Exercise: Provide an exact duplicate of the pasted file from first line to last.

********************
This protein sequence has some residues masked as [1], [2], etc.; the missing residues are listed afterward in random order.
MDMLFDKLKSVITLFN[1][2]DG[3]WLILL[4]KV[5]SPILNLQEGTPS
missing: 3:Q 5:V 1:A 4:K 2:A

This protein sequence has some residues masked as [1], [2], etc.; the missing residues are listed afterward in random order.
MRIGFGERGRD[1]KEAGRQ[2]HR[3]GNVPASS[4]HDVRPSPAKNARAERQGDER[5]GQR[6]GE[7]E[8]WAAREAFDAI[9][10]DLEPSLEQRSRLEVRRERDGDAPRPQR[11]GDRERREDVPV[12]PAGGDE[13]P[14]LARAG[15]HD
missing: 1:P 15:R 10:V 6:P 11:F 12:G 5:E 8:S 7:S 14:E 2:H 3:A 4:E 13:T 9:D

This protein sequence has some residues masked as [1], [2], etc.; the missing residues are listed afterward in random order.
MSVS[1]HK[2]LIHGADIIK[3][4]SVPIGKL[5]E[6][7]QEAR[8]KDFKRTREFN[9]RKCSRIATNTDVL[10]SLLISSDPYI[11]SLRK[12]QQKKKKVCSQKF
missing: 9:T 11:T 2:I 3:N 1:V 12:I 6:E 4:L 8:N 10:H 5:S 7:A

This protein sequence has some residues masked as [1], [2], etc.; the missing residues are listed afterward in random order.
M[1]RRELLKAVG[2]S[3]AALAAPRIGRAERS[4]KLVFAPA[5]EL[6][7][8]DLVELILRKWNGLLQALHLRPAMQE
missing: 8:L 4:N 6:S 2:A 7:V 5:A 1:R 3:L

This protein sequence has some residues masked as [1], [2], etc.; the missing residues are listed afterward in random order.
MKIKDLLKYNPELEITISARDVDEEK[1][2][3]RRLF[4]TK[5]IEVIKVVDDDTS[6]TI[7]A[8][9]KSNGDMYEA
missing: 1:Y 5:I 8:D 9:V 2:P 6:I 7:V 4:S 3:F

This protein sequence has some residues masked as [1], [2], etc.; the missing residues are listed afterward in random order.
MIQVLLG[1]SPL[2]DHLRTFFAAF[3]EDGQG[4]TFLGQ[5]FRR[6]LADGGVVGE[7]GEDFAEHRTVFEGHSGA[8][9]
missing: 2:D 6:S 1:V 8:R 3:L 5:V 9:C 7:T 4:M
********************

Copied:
This protein sequence has some residues masked as [1], [2], etc.; the missing residues are listed afterward in random order.
MDMLFDKLKSVITLFN[1][2]DG[3]WLILL[4]KV[5]SPILNLQEGTPS
missing: 3:Q 5:V 1:A 4:K 2:A

This protein sequence has some residues masked as [1], [2], etc.; the missing residues are listed afterward in random order.
MRIGFGERGRD[1]KEAGRQ[2]HR[3]GNVPASS[4]HDVRPSPAKNARAERQGDER[5]GQR[6]GE[7]E[8]WAAREAFDAI[9][10]DLEPSLEQRSRLEVRRERDGDAPRPQR[11]GDRERREDVPV[12]PAGGDE[13]P[14]LARAG[15]HD
missing: 1:P 15:R 10:V 6:P 11:F 12:G 5:E 8:S 7:S 14:E 2:H 3:A 4:E 13:T 9:D

This protein sequence has some residues masked as [1], [2], etc.; the missing residues are listed afterward in random order.
MSVS[1]HK[2]LIHGADIIK[3][4]SVPIGKL[5]E[6][7]QEAR[8]KDFKRTREFN[9]RKCSRIATNTDVL[10]SLLISSDPYI[11]SLRK[12]QQKKKKVCSQKF
missing: 9:T 11:T 2:I 3:N 1:V 12:I 6:E 4:L 8:N 10:H 5:S 7:A

This protein sequence has some residues masked as [1], [2], etc.; the missing residues are listed afterward in random order.
M[1]RRELLKAVG[2]S[3]AALAAPRIGRAERS[4]KLVFAPA[5]EL[6][7][8]DLVELILRKWNGLLQALHLRPAMQE
missing: 8:L 4:N 6:S 2:A 7:V 5:A 1:R 3:L

This protein sequence has some residues masked as [1], [2], etc.; the missing residues are listed afterward in random order.
MKIKDLLKYNPELEITISARDVDEEK[1][2][3]RRLF[4]TK[5]IEVIKVVDDDTS[6]TI[7]A[8][9]KSNGDMYEA
missing: 1:Y 5:I 8:D 9:V 2:P 6:I 7:V 4:S 3:F

This protein sequence has some residues masked as [1], [2], etc.; the missing residues are listed afterward in random order.
MIQVLLG[1]SPL[2]DHLRTFFAAF[3]EDGQG[4]TFLGQ[5]FRR[6]LADGGVVGE[7]GEDFAEHRTVFEGHSGA[8][9]
missing: 2:D 6:S 1:V 8:R 3:L 5:V 9:C 7:T 4:M